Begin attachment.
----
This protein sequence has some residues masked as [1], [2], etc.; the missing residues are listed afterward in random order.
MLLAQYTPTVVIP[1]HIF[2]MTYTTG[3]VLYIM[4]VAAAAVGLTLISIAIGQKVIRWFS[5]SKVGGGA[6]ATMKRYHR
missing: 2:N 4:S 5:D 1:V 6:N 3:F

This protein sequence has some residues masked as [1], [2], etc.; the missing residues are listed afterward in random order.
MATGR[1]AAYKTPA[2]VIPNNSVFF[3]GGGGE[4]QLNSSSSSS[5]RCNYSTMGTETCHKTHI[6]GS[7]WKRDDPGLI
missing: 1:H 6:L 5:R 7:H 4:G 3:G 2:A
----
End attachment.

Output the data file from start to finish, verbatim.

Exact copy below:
This protein sequence has some residues masked as [1], [2], etc.; the missing residues are listed afterward in random order.
MLLAQYTPTVVIP[1]HIF[2]MTYTTG[3]VLYIM[4]VAAAAVGLTLISIAIGQKVIRWFS[5]SKVGGGA[6]ATMKRYHR
missing: 2:N 4:S 5:D 1:V 6:N 3:F

This protein sequence has some residues masked as [1], [2], etc.; the missing residues are listed afterward in random order.
MATGR[1]AAYKTPA[2]VIPNNSVFF[3]GGGGE[4]QLNSSSSSS[5]RCNYSTMGTETCHKTHI[6]GS[7]WKRDDPGLI
missing: 1:H 6:L 5:R 7:H 4:G 3:G 2:A